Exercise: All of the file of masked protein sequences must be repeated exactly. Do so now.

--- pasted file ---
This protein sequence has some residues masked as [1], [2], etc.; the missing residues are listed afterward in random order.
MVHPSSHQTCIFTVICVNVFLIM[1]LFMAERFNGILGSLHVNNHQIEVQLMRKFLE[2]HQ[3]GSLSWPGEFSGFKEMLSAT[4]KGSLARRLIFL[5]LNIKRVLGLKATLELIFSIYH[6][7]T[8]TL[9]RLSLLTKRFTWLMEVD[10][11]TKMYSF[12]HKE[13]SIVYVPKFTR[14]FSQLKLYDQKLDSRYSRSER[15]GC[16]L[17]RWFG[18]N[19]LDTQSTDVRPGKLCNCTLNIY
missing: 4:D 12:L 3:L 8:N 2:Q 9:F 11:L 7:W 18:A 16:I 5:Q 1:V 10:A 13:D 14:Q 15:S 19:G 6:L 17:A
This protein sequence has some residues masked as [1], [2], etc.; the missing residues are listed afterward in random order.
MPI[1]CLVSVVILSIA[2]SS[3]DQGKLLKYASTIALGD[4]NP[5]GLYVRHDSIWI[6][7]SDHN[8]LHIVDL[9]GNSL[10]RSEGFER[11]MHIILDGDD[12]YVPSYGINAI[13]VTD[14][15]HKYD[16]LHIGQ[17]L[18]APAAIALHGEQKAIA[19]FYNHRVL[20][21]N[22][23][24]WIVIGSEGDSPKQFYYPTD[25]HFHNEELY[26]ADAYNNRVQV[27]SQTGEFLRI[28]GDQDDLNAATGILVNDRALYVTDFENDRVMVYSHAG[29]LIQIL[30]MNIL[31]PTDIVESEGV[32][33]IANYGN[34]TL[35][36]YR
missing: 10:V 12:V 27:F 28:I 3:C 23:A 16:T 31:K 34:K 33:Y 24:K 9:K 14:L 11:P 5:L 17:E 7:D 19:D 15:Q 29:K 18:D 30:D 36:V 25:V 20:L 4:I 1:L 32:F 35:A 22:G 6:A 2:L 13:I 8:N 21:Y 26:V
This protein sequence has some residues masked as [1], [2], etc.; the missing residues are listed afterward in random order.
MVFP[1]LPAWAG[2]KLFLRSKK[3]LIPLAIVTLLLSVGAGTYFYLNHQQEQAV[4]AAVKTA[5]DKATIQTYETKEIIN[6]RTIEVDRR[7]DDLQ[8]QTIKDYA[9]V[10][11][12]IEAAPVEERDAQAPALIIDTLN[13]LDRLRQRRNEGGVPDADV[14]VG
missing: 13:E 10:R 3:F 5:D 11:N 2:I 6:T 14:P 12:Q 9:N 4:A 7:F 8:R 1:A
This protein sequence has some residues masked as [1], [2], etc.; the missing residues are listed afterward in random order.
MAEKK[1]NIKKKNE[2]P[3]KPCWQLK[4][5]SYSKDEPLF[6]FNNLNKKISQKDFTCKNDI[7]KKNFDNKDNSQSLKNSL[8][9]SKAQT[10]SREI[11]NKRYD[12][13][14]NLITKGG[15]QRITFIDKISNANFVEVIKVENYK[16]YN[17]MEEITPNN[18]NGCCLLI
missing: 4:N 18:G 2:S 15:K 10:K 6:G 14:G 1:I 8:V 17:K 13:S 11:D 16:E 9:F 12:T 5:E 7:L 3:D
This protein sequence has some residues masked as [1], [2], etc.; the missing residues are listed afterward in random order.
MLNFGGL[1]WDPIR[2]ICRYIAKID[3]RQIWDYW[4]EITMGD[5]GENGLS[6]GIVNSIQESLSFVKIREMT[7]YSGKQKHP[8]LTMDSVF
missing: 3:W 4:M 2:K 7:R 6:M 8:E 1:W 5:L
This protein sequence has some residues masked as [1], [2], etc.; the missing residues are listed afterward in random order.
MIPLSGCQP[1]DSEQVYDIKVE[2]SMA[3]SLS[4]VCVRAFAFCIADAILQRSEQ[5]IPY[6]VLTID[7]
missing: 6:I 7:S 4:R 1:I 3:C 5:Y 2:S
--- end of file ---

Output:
This protein sequence has some residues masked as [1], [2], etc.; the missing residues are listed afterward in random order.
MVHPSSHQTCIFTVICVNVFLIM[1]LFMAERFNGILGSLHVNNHQIEVQLMRKFLE[2]HQ[3]GSLSWPGEFSGFKEMLSAT[4]KGSLARRLIFL[5]LNIKRVLGLKATLELIFSIYH[6][7]T[8]TL[9]RLSLLTKRFTWLMEVD[10][11]TKMYSF[12]HKE[13]SIVYVPKFTR[14]FSQLKLYDQKLDSRYSRSER[15]GC[16]L[17]RWFG[18]N[19]LDTQSTDVRPGKLCNCTLNIY
missing: 4:D 12:L 3:L 8:N 2:Q 9:F 11:L 7:W 18:A 16:I 5:Q 1:V 10:A 13:D 14:Q 15:S 19:G 6:L 17:A
This protein sequence has some residues masked as [1], [2], etc.; the missing residues are listed afterward in random order.
MPI[1]CLVSVVILSIA[2]SS[3]DQGKLLKYASTIALGD[4]NP[5]GLYVRHDSIWI[6][7]SDHN[8]LHIVDL[9]GNSL[10]RSEGFER[11]MHIILDGDD[12]YVPSYGINAI[13]VTD[14][15]HKYD[16]LHIGQ[17]L[18]APAAIALHGEQKAIA[19]FYNHRVL[20][21]N[22][23][24]WIVIGSEGDSPKQFYYPTD[25]HFHNEELY[26]ADAYNNRVQV[27]SQTGEFLRI[28]GDQDDLNAATGILVNDRALYVTDFENDRVMVYSHAG[29]LIQIL[30]MNIL[31]PTDIVESEGV[32][33]IANYGN[34]TL[35][36]YR
missing: 10:V 12:V 27:F 28:I 3:C 23:A 16:T 31:K 34:K 33:Y 24:K 9:K 14:L 11:P 5:L 17:E 7:D 19:D 15:Q 29:K 18:D 30:D 36:V 25:V 20:L 4:I 1:L 32:F 35:A 22:G 6:A 2:L 13:I 8:N 21:Y 26:V
This protein sequence has some residues masked as [1], [2], etc.; the missing residues are listed afterward in random order.
MVFP[1]LPAWAG[2]KLFLRSKK[3]LIPLAIVTLLLSVGAGTYFYLNHQQEQAV[4]AAVKTA[5]DKATIQTYETKEIIN[6]RTIEVDRR[7]DDLQ[8]QTIKDYA[9]V[10][11][12]IEAAPVEERDAQAPALIIDTLN[13]LDRLRQRRNEGGVPDADV[14]VG
missing: 13:E 10:R 3:F 5:D 11:N 2:I 6:T 14:P 12:Q 9:N 4:A 7:F 8:R 1:A
This protein sequence has some residues masked as [1], [2], etc.; the missing residues are listed afterward in random order.
MAEKK[1]NIKKKNE[2]P[3]KPCWQLK[4][5]SYSKDEPLF[6]FNNLNKKISQKDFTCKNDI[7]KKNFDNKDNSQSLKNSL[8][9]SKAQT[10]SREI[11]NKRYD[12][13][14]NLITKGG[15]QRITFIDKISNANFVEVIKVENYK[16]YN[17]MEEITPNN[18]NGCCLLI
missing: 4:N 18:G 2:S 15:K 10:K 6:G 14:G 1:I 8:V 17:K 13:S 11:D 16:E 9:F 12:T 5:E 7:L 3:D
This protein sequence has some residues masked as [1], [2], etc.; the missing residues are listed afterward in random order.
MLNFGGL[1]WDPIR[2]ICRYIAKID[3]RQIWDYW[4]EITMGD[5]GENGLS[6]GIVNSIQESLSFVKIREMT[7]YSGKQKHP[8]LTMDSVF
missing: 3:W 4:M 2:K 7:R 6:M 8:E 1:W 5:L
This protein sequence has some residues masked as [1], [2], etc.; the missing residues are listed afterward in random order.
MIPLSGCQP[1]DSEQVYDIKVE[2]SMA[3]SLS[4]VCVRAFAFCIADAILQRSEQ[5]IPY[6]VLTID[7]
missing: 6:I 7:S 4:R 1:I 3:C 5:Y 2:S